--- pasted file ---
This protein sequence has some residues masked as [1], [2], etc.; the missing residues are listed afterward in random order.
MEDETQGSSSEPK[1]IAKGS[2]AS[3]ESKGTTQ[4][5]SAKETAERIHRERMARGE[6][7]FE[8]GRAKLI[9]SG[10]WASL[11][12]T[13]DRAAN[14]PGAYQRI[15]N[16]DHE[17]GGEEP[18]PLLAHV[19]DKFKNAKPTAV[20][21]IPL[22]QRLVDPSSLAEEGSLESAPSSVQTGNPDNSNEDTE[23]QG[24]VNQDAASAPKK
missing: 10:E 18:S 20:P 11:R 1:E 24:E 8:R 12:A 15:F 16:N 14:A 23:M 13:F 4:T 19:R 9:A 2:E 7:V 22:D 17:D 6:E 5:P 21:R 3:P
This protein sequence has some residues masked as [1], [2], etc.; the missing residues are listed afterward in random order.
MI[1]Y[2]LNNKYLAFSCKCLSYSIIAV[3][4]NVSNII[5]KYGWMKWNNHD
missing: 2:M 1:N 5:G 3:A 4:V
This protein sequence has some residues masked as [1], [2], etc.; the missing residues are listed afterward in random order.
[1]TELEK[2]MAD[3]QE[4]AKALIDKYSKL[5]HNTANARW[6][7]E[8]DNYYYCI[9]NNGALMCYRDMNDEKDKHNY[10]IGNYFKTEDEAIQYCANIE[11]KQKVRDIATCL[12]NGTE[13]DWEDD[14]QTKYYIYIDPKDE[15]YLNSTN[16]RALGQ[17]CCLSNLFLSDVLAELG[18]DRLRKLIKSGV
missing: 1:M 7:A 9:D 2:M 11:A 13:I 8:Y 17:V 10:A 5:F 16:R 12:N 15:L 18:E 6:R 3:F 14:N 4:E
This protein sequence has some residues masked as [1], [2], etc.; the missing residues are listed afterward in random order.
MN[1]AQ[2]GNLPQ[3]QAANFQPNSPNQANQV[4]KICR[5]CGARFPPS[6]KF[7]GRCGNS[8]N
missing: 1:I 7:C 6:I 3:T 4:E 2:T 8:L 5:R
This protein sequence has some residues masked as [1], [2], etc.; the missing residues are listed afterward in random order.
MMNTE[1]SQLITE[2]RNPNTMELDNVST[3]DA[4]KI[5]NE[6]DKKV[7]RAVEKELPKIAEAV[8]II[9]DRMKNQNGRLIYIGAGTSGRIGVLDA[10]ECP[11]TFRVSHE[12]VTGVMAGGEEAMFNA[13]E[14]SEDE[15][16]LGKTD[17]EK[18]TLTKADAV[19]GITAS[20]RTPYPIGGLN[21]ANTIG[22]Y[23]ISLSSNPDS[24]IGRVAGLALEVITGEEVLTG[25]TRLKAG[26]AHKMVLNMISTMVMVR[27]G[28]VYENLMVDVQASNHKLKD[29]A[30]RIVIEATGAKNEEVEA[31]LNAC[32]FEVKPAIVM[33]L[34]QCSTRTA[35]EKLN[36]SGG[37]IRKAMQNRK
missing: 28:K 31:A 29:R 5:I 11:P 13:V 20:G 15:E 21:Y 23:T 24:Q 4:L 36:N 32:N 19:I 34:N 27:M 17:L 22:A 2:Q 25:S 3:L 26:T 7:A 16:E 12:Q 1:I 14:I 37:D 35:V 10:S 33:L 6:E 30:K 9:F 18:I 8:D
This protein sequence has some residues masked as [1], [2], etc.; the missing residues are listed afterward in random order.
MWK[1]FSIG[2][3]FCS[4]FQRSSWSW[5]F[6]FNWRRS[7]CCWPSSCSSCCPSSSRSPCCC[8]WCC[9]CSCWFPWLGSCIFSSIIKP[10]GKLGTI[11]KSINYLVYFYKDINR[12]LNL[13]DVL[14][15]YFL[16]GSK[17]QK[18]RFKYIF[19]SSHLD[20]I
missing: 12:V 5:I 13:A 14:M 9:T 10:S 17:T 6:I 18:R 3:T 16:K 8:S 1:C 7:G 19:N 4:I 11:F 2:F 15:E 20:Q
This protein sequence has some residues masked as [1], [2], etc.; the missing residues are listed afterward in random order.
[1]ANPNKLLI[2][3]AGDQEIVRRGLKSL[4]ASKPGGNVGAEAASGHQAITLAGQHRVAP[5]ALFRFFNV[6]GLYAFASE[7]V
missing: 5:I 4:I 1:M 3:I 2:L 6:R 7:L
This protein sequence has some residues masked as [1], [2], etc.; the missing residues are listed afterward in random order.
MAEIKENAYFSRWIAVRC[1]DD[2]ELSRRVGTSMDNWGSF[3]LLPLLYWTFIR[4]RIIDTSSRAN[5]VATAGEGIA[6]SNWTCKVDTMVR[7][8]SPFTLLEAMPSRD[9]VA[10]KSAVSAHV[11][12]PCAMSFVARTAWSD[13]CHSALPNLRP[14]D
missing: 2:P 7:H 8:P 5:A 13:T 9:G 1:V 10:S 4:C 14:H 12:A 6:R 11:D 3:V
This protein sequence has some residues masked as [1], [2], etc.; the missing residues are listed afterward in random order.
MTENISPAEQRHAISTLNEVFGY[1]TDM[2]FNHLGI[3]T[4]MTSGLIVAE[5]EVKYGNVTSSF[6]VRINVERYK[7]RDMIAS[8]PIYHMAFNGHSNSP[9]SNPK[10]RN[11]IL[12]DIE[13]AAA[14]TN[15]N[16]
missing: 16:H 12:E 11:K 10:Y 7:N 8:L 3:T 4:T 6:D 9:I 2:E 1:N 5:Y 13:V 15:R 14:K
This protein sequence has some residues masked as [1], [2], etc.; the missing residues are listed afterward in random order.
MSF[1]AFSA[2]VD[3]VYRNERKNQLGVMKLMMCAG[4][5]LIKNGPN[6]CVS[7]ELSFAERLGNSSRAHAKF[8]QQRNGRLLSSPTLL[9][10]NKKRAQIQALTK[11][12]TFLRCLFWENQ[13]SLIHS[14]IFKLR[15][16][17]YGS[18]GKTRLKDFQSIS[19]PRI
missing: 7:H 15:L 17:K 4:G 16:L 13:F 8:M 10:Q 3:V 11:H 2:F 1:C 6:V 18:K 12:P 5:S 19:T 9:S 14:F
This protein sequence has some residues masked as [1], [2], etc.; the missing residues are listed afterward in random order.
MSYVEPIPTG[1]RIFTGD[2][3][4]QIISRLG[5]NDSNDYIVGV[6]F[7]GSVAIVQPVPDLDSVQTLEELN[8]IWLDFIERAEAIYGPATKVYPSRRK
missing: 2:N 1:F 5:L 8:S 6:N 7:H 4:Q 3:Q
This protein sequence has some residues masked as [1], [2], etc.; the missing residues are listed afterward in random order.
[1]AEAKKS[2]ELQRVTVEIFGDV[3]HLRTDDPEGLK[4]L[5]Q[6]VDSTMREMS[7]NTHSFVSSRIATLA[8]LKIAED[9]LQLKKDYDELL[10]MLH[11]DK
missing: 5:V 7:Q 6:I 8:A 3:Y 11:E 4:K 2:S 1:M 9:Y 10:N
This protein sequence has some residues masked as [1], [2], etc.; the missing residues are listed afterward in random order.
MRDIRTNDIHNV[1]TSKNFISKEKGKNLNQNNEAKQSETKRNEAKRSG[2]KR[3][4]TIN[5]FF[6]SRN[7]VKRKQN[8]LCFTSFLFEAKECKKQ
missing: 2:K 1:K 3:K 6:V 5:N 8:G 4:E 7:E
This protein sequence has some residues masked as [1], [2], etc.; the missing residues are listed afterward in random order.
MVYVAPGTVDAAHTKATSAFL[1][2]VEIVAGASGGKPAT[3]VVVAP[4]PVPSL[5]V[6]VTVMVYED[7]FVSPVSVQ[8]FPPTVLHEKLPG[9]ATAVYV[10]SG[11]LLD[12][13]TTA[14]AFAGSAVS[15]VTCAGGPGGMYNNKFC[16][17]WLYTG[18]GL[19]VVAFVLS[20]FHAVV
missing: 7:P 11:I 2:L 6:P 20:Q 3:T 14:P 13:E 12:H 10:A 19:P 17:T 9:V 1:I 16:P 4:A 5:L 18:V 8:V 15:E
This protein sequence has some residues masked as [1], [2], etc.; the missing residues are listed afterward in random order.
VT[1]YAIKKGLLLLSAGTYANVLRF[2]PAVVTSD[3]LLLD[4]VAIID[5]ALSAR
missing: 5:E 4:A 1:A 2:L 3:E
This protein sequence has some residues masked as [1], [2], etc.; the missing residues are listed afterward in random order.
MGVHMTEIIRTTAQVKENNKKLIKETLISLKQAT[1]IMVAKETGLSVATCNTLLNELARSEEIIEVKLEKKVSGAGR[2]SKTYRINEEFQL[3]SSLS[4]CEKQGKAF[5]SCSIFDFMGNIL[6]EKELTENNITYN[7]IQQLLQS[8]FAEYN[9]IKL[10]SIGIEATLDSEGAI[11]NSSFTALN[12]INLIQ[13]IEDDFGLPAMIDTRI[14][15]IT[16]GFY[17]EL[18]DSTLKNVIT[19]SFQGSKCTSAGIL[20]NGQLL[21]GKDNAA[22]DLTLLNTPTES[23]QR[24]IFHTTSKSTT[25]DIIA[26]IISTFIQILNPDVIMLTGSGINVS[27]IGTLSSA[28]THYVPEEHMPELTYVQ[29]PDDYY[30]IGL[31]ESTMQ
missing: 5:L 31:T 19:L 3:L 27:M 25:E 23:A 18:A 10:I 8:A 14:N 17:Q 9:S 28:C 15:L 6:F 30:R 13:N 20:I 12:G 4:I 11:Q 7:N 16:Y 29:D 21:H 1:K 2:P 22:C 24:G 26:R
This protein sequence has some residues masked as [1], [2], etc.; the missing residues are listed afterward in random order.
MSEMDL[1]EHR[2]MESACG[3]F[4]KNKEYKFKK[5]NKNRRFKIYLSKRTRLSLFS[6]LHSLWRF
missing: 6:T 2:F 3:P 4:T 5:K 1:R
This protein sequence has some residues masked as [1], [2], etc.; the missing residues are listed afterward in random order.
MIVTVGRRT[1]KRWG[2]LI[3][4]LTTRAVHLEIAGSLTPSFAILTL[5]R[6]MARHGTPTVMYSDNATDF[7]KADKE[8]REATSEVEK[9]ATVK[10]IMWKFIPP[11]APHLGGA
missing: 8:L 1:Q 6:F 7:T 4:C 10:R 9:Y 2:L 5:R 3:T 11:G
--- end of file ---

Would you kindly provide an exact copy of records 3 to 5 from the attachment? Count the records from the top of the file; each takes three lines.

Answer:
This protein sequence has some residues masked as [1], [2], etc.; the missing residues are listed afterward in random order.
[1]TELEK[2]MAD[3]QE[4]AKALIDKYSKL[5]HNTANARW[6][7]E[8]DNYYYCI[9]NNGALMCYRDMNDEKDKHNY[10]IGNYFKTEDEAIQYCANIE[11]KQKVRDIATCL[12]NGTE[13]DWEDD[14]QTKYYIYIDPKDE[15]YLNSTN[16]RALGQ[17]CCLSNLFLSDVLAELG[18]DRLRKLIKSGV
missing: 1:M 7:A 9:D 2:M 11:A 13:I 8:Y 17:V 10:A 5:F 16:R 12:N 15:L 18:E 6:R 3:F 14:N 4:E
This protein sequence has some residues masked as [1], [2], etc.; the missing residues are listed afterward in random order.
MN[1]AQ[2]GNLPQ[3]QAANFQPNSPNQANQV[4]KICR[5]CGARFPPS[6]KF[7]GRCGNS[8]N
missing: 1:I 7:C 6:I 3:T 4:E 2:T 8:L 5:R
This protein sequence has some residues masked as [1], [2], etc.; the missing residues are listed afterward in random order.
MMNTE[1]SQLITE[2]RNPNTMELDNVST[3]DA[4]KI[5]NE[6]DKKV[7]RAVEKELPKIAEAV[8]II[9]DRMKNQNGRLIYIGAGTSGRIGVLDA[10]ECP[11]TFRVSHE[12]VTGVMAGGEEAMFNA[13]E[14]SEDE[15][16]LGKTD[17]EK[18]TLTKADAV[19]GITAS[20]RTPYPIGGLN[21]ANTIG[22]Y[23]ISLSSNPDS[24]IGRVAGLALEVITGEEVLTG[25]TRLKAG[26]AHKMVLNMISTMVMVR[27]G[28]VYENLMVDVQASNHKLKD[29]A[30]RIVIEATGAKNEEVEA[31]LNAC[32]FEVKPAIVM[33]L[34]QCSTRTA[35]EKLN[36]SGG[37]IRKAMQNRK
missing: 28:K 31:A 29:R 5:I 11:P 13:V 20:G 15:E 21:Y 23:T 24:Q 4:L 36:N 32:N 19:I 34:N 27:M 17:L 22:A 2:Q 25:S 3:L 26:T 7:A 16:E 12:Q 1:I 14:I 37:D 35:V 10:S 33:L 6:E 30:K 9:F 18:I 8:D